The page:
I’ve been here for a little over a year and my memory is constantly jogged by cyclical events that seemed so strange a year ago but now seem perfectly mundane and sane.
I arrived in mid-March 2005 and, between trying to sort out my living situation in overpriced Kinshasa and settling in at work, the three first months melted together to mid-June 2005–a date when the elections were first set to take place.
At the time, we were listening obsessively to the radio and scoping out rumors and ruminations of troubles that might arise in the country. It created a heavy atmosphere of paranoia and unease… waiting… waiting with anticipation for the date of the 30th of June. The country had never held a proper election since 1960 so the buzz and the energy were palpable.
Kabila had warned the population early: there would be no election this year due to the logisitical challenge of getting the whole country registered in the span of a few months. Instead, the election would take place on the 30th of June 2006.
Today, almost a year later, formidable advances have been made: a large majority of people of voting age now detain a voter’s registration card. This has been a particularly amazing feat when you consider that there are no roads in the majority of the country. Both helicopters and computers (with cameras, fingerprint scanners and lamination machines) had to be brought into the numerous large villages (those living in extremely hard-to-reach villages made the 2 or 3 days walk to get registered). And those few literate people were trained in how to use the equipment. A large majority of those villages had not seen helicopters or computers ever. A large majority of that population had never had any contact with the central level government. MONUC and the CEI (Comité Electorale Indépendente) deployed all their efforts to get people registered.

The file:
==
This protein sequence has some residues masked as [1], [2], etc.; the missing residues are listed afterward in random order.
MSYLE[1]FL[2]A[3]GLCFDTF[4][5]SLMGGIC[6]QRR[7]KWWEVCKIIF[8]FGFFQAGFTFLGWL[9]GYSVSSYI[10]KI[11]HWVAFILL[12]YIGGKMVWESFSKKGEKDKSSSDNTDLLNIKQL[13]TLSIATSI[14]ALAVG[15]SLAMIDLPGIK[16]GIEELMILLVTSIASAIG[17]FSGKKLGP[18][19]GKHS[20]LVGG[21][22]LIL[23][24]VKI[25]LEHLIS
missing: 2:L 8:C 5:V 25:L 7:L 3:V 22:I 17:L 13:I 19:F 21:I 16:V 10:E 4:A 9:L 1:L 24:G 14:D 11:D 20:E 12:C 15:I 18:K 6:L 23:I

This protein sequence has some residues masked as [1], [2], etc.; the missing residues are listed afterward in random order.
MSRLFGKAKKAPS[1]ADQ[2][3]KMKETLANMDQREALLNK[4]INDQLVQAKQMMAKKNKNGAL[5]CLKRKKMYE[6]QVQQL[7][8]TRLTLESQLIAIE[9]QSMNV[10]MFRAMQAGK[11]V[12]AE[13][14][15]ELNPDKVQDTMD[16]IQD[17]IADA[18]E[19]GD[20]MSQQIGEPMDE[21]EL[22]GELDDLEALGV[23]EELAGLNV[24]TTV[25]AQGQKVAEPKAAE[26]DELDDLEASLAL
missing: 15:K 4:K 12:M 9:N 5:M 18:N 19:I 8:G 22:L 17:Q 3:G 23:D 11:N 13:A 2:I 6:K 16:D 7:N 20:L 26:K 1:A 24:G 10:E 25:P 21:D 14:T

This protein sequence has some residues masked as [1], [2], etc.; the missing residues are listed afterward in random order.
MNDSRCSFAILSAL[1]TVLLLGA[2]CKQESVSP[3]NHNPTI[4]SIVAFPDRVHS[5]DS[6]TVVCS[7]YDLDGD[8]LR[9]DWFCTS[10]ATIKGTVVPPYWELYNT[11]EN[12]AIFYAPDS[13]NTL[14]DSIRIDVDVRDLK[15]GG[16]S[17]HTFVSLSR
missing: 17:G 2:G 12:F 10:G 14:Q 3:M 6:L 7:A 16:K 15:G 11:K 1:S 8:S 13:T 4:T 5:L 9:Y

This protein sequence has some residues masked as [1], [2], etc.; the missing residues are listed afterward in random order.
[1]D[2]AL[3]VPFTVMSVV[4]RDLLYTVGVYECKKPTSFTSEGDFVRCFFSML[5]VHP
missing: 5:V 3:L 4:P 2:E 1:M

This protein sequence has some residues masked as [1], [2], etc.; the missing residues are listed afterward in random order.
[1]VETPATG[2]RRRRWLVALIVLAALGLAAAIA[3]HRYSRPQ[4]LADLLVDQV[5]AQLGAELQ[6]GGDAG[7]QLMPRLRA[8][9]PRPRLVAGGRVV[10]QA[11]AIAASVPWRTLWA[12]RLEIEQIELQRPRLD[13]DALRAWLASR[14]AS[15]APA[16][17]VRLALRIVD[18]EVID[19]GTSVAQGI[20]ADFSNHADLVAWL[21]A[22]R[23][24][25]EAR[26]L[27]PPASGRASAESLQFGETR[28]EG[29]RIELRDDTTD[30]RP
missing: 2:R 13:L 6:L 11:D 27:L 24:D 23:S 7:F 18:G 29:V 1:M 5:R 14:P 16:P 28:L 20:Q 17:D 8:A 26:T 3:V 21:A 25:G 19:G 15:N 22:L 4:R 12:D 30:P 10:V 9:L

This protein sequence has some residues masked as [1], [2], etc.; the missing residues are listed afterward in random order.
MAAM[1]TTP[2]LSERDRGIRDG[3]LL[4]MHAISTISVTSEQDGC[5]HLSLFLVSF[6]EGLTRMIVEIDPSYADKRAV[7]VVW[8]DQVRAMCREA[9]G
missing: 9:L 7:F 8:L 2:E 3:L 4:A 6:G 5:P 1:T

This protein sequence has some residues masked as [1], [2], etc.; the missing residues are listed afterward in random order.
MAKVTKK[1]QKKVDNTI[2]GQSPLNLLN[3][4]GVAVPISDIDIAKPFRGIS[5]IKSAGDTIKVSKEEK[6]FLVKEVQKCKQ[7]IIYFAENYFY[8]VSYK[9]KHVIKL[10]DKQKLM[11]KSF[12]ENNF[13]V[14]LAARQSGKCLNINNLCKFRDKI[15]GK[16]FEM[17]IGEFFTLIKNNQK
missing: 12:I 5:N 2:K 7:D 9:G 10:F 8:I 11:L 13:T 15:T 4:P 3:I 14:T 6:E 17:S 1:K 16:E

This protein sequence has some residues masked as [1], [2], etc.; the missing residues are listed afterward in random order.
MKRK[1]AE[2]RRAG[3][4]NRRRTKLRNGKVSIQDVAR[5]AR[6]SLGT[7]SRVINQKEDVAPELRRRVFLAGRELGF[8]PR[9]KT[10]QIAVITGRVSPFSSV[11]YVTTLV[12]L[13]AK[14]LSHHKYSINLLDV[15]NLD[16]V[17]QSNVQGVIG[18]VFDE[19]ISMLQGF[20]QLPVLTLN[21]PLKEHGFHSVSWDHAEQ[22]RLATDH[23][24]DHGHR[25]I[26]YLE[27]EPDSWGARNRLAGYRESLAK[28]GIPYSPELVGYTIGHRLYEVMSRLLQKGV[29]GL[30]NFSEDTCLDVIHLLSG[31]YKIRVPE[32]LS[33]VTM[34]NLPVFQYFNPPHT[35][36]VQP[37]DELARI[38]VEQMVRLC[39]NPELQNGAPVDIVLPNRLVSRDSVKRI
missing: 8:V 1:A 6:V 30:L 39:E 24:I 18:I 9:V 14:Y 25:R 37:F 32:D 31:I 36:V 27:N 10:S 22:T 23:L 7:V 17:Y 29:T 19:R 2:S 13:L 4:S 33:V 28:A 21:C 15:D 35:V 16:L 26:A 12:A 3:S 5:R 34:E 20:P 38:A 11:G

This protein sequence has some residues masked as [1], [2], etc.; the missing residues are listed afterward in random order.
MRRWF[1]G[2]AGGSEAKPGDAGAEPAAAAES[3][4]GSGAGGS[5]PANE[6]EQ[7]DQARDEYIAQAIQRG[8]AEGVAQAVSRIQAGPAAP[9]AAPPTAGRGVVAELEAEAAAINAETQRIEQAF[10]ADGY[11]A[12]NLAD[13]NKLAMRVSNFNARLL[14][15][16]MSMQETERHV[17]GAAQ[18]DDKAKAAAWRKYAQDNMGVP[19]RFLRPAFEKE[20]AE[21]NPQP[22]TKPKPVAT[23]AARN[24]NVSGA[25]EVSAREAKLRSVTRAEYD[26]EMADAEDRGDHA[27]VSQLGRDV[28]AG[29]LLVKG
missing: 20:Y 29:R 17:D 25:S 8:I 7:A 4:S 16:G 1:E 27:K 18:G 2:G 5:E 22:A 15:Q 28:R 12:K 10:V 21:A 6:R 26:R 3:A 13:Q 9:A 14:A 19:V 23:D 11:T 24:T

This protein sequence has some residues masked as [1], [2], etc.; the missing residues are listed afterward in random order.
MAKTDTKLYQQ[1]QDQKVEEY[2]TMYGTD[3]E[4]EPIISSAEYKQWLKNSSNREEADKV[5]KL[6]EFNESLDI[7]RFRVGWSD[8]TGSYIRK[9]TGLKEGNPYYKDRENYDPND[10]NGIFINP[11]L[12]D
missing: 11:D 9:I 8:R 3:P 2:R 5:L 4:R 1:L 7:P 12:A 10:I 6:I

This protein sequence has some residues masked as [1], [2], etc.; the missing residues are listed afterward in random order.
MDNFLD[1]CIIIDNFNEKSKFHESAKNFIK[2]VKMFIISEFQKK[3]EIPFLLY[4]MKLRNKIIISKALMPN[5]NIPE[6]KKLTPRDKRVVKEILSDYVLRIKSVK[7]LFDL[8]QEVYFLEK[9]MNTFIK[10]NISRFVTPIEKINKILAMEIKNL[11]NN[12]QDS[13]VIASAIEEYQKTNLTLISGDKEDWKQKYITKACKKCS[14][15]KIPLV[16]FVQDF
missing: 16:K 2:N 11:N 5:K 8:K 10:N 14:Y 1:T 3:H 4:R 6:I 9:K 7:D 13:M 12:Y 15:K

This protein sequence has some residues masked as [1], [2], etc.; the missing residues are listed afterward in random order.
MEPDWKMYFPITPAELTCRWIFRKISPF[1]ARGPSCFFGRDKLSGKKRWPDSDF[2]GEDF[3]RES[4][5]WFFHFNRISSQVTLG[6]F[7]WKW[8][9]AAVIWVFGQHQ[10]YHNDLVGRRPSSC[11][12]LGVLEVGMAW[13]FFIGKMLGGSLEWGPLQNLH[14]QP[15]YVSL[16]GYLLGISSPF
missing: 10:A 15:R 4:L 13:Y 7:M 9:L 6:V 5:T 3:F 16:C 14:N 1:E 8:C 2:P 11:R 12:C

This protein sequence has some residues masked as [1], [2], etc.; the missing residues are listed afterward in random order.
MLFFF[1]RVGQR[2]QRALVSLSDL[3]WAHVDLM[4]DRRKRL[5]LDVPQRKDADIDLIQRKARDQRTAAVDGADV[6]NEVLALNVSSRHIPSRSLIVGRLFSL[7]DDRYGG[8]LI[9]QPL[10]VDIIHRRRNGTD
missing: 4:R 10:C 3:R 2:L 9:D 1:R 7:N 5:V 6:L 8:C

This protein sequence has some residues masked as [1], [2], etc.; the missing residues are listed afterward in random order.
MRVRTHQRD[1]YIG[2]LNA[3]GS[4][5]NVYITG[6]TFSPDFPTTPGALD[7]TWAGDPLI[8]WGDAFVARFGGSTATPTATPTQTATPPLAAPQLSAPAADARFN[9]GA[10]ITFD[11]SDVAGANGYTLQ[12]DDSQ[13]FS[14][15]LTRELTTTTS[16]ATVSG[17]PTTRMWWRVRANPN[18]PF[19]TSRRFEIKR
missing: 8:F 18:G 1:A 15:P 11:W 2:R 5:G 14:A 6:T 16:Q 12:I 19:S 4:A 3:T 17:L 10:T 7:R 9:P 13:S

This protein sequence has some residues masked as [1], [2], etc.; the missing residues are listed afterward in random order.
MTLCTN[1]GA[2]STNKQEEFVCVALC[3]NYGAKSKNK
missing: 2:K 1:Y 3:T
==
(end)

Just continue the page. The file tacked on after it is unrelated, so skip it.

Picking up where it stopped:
The elections have been pushed back again to July 2006 and, in a climate of distrust of the government and presidents for life, it’s no wonder people are anxious to put in their votes.
These are some of my thoughts from last year. Many of them are still relevant today: